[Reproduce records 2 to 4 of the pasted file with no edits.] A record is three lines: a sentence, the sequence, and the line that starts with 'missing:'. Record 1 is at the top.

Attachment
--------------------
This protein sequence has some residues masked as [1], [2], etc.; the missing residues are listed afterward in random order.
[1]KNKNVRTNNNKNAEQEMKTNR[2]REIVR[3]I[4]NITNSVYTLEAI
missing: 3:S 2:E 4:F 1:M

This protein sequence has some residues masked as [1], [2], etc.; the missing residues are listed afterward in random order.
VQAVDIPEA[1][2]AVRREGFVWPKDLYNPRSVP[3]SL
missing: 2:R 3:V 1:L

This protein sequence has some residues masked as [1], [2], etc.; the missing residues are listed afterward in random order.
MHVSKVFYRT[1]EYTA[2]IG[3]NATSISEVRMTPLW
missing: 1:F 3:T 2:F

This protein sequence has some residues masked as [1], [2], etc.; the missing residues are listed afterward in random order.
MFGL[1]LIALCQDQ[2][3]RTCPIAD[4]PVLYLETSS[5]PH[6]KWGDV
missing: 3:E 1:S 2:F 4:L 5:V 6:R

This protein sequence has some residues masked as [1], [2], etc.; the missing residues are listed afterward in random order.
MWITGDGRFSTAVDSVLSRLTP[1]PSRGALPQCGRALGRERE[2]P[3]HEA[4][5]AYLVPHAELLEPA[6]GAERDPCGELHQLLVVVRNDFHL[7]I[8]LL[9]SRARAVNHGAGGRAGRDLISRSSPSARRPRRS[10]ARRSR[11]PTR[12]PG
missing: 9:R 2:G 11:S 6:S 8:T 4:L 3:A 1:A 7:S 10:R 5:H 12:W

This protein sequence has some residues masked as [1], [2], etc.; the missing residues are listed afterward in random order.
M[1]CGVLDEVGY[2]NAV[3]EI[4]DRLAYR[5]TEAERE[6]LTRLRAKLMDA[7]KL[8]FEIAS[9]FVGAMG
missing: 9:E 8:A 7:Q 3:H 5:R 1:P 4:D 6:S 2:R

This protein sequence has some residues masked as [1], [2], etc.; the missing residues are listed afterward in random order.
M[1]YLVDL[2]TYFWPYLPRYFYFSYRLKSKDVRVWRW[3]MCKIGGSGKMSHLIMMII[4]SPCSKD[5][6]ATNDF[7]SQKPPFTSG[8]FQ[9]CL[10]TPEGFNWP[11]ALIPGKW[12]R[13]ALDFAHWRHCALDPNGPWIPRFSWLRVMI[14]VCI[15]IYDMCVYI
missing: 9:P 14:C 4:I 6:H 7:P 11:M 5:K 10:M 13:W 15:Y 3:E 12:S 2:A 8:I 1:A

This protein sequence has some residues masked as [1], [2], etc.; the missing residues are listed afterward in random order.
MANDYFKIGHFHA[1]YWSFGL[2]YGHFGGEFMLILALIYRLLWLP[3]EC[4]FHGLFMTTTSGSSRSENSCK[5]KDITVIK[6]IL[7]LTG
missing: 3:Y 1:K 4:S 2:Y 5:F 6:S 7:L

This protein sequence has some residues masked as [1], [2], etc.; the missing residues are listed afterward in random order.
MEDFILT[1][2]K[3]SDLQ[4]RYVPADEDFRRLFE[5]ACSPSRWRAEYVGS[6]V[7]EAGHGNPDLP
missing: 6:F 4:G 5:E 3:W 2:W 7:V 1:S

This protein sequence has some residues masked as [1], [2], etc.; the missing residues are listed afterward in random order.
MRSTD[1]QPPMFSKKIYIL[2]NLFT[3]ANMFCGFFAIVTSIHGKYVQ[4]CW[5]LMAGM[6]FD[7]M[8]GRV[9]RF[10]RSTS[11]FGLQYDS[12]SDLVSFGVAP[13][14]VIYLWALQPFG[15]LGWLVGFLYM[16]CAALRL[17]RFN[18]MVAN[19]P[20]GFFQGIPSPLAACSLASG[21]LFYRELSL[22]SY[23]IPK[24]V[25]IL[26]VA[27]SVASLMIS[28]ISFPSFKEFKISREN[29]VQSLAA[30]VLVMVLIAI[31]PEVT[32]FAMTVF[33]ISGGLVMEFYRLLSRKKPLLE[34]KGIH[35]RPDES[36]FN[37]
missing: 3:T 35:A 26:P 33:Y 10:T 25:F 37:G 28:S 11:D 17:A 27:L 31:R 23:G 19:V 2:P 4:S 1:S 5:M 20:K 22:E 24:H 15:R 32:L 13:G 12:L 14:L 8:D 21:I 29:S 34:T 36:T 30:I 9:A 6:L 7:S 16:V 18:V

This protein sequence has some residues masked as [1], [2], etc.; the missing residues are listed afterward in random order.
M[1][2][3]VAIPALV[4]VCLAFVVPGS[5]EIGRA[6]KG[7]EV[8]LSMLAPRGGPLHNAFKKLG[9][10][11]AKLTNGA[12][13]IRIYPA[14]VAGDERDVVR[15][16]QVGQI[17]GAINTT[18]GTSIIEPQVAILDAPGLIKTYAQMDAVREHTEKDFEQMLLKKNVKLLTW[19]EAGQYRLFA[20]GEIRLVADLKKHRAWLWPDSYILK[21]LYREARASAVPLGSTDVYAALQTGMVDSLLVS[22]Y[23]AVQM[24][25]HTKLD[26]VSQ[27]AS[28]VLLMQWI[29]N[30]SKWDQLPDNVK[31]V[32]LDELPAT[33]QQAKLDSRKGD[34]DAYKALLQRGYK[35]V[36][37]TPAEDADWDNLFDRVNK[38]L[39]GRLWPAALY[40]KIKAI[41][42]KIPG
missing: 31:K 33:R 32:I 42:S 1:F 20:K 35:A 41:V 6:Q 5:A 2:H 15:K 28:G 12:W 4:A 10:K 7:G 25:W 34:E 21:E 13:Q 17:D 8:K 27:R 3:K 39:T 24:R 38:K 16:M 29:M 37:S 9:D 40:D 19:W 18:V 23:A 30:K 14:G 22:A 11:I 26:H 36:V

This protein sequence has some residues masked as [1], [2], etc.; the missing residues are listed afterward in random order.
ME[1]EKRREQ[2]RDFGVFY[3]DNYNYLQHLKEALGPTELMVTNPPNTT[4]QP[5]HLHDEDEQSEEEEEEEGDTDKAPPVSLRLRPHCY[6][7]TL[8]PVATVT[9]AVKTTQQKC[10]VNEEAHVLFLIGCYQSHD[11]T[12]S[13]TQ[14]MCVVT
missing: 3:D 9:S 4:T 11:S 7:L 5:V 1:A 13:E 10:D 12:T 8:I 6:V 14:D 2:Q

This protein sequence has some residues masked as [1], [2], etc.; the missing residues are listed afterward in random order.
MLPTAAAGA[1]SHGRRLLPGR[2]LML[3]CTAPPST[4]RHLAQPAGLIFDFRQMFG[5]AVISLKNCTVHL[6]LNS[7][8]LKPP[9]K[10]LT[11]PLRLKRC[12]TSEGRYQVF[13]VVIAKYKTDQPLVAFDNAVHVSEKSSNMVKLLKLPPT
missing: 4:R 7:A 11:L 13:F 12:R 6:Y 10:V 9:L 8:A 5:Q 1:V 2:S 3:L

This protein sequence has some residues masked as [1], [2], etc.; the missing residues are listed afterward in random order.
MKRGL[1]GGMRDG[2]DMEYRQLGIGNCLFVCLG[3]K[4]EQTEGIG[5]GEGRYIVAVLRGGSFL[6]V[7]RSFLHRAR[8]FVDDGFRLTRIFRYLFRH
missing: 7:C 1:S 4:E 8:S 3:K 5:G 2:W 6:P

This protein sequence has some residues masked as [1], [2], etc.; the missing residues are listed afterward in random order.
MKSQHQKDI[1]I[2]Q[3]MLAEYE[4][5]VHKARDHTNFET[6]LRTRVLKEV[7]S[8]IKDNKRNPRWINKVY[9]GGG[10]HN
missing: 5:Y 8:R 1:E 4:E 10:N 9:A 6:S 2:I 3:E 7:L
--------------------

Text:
This protein sequence has some residues masked as [1], [2], etc.; the missing residues are listed afterward in random order.
VQAVDIPEA[1][2]AVRREGFVWPKDLYNPRSVP[3]SL
missing: 2:R 3:V 1:L

This protein sequence has some residues masked as [1], [2], etc.; the missing residues are listed afterward in random order.
MHVSKVFYRT[1]EYTA[2]IG[3]NATSISEVRMTPLW
missing: 1:F 3:T 2:F

This protein sequence has some residues masked as [1], [2], etc.; the missing residues are listed afterward in random order.
MFGL[1]LIALCQDQ[2][3]RTCPIAD[4]PVLYLETSS[5]PH[6]KWGDV
missing: 3:E 1:S 2:F 4:L 5:V 6:R